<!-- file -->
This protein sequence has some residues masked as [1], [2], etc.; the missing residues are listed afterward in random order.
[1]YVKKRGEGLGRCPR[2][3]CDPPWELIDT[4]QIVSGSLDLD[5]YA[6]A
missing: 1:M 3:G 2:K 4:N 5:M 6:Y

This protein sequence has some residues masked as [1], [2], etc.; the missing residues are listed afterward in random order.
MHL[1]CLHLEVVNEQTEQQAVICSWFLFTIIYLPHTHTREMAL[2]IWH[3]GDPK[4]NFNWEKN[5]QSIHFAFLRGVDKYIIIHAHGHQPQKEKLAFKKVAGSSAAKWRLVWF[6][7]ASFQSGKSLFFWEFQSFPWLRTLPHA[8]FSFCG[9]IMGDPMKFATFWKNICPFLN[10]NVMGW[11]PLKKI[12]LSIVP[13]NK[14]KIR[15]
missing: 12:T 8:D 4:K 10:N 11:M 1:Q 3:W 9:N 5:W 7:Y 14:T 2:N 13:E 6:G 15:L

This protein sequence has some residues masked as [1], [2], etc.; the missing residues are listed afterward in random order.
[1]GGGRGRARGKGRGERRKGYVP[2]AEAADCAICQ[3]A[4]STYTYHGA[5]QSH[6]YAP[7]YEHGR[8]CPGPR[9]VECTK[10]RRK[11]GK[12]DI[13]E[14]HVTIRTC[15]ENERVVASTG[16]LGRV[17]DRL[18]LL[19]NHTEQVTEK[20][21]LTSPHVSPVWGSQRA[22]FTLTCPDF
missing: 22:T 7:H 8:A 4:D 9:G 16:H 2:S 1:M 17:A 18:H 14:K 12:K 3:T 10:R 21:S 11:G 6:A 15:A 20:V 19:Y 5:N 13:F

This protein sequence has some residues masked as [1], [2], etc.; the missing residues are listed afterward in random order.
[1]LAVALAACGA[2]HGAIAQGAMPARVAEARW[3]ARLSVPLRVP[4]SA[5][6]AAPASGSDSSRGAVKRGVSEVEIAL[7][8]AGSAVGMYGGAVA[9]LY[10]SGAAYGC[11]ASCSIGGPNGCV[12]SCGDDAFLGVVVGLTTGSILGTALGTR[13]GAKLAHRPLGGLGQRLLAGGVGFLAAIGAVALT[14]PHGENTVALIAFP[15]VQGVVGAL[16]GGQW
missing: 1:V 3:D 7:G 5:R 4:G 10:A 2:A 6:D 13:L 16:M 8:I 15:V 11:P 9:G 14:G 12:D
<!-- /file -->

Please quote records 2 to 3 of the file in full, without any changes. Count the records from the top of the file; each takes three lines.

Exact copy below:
This protein sequence has some residues masked as [1], [2], etc.; the missing residues are listed afterward in random order.
MHL[1]CLHLEVVNEQTEQQAVICSWFLFTIIYLPHTHTREMAL[2]IWH[3]GDPK[4]NFNWEKN[5]QSIHFAFLRGVDKYIIIHAHGHQPQKEKLAFKKVAGSSAAKWRLVWF[6][7]ASFQSGKSLFFWEFQSFPWLRTLPHA[8]FSFCG[9]IMGDPMKFATFWKNICPFLN[10]NVMGW[11]PLKKI[12]LSIVP[13]NK[14]KIR[15]
missing: 12:T 8:D 4:K 10:N 11:M 1:Q 3:W 9:N 5:W 7:Y 14:T 2:N 13:E 6:G 15:L

This protein sequence has some residues masked as [1], [2], etc.; the missing residues are listed afterward in random order.
[1]GGGRGRARGKGRGERRKGYVP[2]AEAADCAICQ[3]A[4]STYTYHGA[5]QSH[6]YAP[7]YEHGR[8]CPGPR[9]VECTK[10]RRK[11]GK[12]DI[13]E[14]HVTIRTC[15]ENERVVASTG[16]LGRV[17]DRL[18]LL[19]NHTEQVTEK[20][21]LTSPHVSPVWGSQRA[22]FTLTCPDF
missing: 22:T 7:H 8:A 4:D 9:G 16:H 2:S 1:M 17:A 18:H 14:K 12:K 3:T 10:R 21:S 11:G 6:A 15:A 20:V 19:Y 5:N 13:F